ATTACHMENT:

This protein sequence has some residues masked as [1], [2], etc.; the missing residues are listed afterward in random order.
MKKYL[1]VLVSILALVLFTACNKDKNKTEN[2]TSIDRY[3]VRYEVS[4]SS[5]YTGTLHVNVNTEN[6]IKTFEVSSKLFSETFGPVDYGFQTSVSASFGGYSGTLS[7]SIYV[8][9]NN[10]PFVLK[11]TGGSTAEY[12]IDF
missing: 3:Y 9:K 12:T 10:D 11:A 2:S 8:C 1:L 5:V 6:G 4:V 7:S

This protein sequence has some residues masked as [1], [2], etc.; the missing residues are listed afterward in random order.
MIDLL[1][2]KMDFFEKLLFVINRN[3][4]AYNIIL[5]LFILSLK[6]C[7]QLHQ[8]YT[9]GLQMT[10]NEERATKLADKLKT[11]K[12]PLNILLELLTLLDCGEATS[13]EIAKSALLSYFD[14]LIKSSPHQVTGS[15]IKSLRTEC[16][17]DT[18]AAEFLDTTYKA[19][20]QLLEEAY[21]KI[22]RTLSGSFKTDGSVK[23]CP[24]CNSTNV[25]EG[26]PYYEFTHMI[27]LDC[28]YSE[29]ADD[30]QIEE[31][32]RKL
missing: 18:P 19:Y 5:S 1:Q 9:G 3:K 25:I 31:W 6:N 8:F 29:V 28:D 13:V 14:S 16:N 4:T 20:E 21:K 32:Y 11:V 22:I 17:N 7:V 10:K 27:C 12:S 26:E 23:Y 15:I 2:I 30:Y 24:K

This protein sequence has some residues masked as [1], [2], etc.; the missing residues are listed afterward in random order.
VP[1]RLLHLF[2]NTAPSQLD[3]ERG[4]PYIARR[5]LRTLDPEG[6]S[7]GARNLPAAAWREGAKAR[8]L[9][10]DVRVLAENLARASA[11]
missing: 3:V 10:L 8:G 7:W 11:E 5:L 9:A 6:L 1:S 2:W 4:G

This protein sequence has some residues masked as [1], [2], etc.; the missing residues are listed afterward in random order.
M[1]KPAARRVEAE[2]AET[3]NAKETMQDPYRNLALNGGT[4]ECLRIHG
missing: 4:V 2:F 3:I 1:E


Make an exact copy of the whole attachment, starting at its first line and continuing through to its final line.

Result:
This protein sequence has some residues masked as [1], [2], etc.; the missing residues are listed afterward in random order.
MKKYL[1]VLVSILALVLFTACNKDKNKTEN[2]TSIDRY[3]VRYEVS[4]SS[5]YTGTLHVNVNTEN[6]IKTFEVSSKLFSETFGPVDYGFQTSVSASFGGYSGTLS[7]SIYV[8][9]NN[10]PFVLK[11]TGGSTAEY[12]IDF
missing: 3:Y 9:K 12:T 10:D 11:A 2:S 8:C 1:L 5:V 6:G 4:V 7:S

This protein sequence has some residues masked as [1], [2], etc.; the missing residues are listed afterward in random order.
MIDLL[1][2]KMDFFEKLLFVINRN[3][4]AYNIIL[5]LFILSLK[6]C[7]QLHQ[8]YT[9]GLQMT[10]NEERATKLADKLKT[11]K[12]PLNILLELLTLLDCGEATS[13]EIAKSALLSYFD[14]LIKSSPHQVTGS[15]IKSLRTEC[16][17]DT[18]AAEFLDTTYKA[19][20]QLLEEAY[21]KI[22]RTLSGSFKTDGSVK[23]CP[24]CNSTNV[25]EG[26]PYYEFTHMI[27]LDC[28]YSE[29]ADD[30]QIEE[31][32]RKL
missing: 18:P 19:Y 5:S 1:Q 9:G 3:K 25:I 31:W 6:N 8:F 29:V 28:D 13:V 14:S 16:N 4:T 20:E 21:K 32:Y 11:V 22:I 17:N 7:V 10:K 27:C 12:S 26:E 23:Y 15:I 2:I 30:Y 24:K

This protein sequence has some residues masked as [1], [2], etc.; the missing residues are listed afterward in random order.
VP[1]RLLHLF[2]NTAPSQLD[3]ERG[4]PYIARR[5]LRTLDPEG[6]S[7]GARNLPAAAWREGAKAR[8]L[9][10]DVRVLAENLARASA[11]
missing: 3:V 10:L 8:G 7:W 11:E 5:L 9:A 6:L 1:S 2:W 4:G

This protein sequence has some residues masked as [1], [2], etc.; the missing residues are listed afterward in random order.
M[1]KPAARRVEAE[2]AET[3]NAKETMQDPYRNLALNGGT[4]ECLRIHG
missing: 4:V 2:F 3:I 1:E